An agreement which will see Volkswagen buy back around 600,000 vehicles from their US owners as part of a $1 billion settlement “sends out the right signals to the consumers”, according to industry analyst.
Customers will have the option of having the vehicles – rigged to cheat emissions tests – fixed or bought back by Volkswagen as part of the deal agreed yesterday, senior US district judge Charles Breyer revealed.
The agreement between Volkswagen, the US government and private lawyers will also include “substantial compensation”.
Breyer had threatened a trial if Volkswagen and US officials did not reach an agreement on timing of the repairs by Thursday.
US officials and VW now have until June 21st to file preliminary proposals on the settlement and affected customers will have the chance to participate in public consultation on the plans before Breyer signs off on the final settlement.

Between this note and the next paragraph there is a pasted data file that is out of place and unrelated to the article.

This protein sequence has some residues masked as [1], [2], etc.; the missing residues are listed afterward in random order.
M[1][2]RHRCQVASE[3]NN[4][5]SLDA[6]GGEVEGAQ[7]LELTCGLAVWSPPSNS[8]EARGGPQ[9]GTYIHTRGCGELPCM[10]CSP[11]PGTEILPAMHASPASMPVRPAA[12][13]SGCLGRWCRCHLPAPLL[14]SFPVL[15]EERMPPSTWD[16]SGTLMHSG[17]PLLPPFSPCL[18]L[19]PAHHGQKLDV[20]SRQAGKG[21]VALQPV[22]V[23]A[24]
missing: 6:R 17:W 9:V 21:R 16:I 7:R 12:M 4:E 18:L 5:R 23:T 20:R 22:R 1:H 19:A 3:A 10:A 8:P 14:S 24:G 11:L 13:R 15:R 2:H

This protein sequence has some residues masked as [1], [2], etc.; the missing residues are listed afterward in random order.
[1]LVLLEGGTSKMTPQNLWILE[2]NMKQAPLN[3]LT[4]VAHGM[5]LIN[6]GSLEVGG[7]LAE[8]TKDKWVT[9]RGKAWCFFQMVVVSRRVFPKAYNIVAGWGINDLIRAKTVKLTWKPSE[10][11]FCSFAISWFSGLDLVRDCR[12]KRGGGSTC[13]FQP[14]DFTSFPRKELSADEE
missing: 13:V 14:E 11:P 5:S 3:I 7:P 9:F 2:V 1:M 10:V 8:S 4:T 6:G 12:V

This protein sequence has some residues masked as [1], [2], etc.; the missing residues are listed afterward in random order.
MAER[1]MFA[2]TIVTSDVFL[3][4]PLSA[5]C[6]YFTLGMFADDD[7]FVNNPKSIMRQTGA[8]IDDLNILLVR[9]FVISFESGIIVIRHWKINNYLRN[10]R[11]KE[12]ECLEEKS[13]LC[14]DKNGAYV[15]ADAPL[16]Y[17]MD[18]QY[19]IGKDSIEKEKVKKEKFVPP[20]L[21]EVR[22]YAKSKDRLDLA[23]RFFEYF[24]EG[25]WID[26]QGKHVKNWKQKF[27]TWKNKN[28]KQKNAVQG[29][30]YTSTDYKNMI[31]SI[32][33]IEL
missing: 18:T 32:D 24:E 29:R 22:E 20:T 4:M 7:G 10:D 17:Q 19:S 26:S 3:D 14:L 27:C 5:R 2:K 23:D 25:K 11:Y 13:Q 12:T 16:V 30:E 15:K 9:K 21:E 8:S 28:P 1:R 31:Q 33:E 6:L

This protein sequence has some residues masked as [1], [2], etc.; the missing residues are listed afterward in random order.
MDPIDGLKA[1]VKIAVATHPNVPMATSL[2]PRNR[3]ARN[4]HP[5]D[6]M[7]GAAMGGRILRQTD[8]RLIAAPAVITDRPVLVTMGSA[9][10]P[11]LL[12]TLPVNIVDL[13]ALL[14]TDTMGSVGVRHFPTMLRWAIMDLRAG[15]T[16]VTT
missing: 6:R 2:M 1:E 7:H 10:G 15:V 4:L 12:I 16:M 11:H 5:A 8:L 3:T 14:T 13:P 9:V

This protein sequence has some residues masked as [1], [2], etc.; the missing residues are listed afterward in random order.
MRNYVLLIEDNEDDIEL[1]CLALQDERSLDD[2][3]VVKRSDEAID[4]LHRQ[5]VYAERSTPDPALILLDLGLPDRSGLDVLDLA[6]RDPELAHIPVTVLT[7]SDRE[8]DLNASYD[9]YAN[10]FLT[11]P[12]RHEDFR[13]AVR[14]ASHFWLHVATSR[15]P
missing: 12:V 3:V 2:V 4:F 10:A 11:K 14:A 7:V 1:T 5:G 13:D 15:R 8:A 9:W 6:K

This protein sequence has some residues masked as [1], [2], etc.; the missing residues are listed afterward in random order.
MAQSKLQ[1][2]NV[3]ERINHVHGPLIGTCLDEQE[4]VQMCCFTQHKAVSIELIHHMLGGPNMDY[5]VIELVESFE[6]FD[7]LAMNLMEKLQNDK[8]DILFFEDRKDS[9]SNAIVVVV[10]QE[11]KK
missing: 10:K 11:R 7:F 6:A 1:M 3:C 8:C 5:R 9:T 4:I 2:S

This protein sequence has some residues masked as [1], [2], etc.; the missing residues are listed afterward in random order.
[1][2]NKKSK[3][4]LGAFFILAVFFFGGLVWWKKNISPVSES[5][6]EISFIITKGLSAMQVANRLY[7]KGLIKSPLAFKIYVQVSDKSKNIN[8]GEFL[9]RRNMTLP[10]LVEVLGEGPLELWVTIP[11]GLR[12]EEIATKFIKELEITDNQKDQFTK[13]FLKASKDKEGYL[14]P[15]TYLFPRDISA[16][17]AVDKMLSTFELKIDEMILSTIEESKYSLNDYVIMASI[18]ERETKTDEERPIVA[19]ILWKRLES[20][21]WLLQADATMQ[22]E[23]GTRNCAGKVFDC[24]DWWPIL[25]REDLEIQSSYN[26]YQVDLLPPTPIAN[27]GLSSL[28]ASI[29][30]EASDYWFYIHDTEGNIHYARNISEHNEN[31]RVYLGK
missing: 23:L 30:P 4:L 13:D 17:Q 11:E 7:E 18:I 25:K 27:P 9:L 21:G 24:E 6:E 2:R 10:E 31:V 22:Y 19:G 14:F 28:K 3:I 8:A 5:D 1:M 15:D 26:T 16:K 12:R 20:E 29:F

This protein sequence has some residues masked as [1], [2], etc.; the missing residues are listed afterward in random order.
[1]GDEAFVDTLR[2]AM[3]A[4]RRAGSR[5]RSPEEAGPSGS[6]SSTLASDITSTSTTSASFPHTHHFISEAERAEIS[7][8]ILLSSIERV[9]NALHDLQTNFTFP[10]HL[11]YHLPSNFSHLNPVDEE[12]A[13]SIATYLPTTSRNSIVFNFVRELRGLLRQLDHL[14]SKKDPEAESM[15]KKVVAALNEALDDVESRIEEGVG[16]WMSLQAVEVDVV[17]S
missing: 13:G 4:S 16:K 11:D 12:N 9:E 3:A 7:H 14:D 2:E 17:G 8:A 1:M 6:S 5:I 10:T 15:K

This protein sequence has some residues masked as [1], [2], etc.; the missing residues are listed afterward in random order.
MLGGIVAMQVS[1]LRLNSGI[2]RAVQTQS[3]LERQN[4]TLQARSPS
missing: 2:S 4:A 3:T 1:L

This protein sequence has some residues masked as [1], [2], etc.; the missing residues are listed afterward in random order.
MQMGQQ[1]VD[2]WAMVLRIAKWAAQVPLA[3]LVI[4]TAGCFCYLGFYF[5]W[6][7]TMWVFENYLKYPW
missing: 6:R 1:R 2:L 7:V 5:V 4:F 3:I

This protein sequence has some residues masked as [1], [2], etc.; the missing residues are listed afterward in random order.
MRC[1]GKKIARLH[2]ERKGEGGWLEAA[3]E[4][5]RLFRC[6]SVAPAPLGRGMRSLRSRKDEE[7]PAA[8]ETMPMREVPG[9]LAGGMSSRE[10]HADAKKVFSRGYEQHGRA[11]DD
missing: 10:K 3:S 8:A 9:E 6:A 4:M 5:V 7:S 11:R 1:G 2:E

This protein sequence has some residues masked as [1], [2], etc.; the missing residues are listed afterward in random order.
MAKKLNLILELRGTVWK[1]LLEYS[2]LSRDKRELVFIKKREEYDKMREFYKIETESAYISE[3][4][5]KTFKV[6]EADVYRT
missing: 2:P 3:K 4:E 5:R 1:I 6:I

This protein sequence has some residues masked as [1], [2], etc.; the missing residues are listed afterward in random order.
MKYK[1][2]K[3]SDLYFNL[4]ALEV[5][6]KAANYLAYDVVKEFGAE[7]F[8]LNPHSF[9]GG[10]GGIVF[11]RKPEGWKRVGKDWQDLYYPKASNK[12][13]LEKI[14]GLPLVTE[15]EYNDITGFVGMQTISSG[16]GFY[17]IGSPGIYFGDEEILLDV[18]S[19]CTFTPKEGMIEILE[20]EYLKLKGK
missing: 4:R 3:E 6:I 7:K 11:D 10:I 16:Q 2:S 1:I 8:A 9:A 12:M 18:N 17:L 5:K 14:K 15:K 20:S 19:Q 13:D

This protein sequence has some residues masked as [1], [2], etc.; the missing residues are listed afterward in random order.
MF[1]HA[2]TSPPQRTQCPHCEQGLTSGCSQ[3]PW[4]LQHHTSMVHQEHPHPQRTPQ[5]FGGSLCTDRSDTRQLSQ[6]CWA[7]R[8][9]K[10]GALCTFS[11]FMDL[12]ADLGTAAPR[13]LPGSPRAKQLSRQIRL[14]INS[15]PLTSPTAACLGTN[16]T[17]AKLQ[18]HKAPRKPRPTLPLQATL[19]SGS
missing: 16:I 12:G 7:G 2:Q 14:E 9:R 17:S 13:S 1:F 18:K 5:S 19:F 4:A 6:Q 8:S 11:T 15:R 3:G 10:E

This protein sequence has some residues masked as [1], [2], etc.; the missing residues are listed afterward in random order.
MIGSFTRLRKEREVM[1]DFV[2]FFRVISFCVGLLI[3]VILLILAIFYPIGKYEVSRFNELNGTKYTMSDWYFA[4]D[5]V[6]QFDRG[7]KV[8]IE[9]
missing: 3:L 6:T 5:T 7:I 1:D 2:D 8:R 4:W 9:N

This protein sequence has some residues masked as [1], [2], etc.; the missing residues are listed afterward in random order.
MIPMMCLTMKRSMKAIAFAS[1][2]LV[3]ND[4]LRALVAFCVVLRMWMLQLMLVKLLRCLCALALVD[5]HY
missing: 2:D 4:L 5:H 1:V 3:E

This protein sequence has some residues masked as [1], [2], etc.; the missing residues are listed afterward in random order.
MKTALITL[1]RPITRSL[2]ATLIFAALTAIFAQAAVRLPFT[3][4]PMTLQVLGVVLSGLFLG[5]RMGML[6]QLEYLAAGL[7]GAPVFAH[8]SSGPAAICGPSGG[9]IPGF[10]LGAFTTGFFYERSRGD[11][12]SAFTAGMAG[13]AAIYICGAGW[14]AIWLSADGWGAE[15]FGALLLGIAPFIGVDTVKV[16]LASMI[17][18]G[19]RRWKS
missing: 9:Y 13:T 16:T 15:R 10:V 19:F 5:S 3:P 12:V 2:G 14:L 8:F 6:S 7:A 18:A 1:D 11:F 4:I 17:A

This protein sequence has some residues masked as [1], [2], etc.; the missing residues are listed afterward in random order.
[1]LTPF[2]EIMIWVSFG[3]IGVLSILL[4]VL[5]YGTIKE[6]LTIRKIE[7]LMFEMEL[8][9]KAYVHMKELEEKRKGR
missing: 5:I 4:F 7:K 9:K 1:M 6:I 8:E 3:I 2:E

Volkswagen has set aside just over $1 billion to meet the demands of the agreement and Shwetha Surender, programme manager for industry analyst Frost and Sullivan, told AM that the deal “sends out the right signals to the consumers”.
She added: “While this is a step in the right direction to mitigate the damages from the emission scandal, sales in the US have taken a hit, falling around 5.7% in the first quarter of the year.
“However, US sales as a whole account for only 10% of the Group's sales. In contrast, China, Volkswagen's largest market accounts for close to 40% of sales and Q1 2016 saw sales rise by 6.4% in the Chinese market.
“The wider outlook is more positive as global sales seem to have stabilised. The Q1 figures revealed a minor increase of around 1% compared to the same period last year.”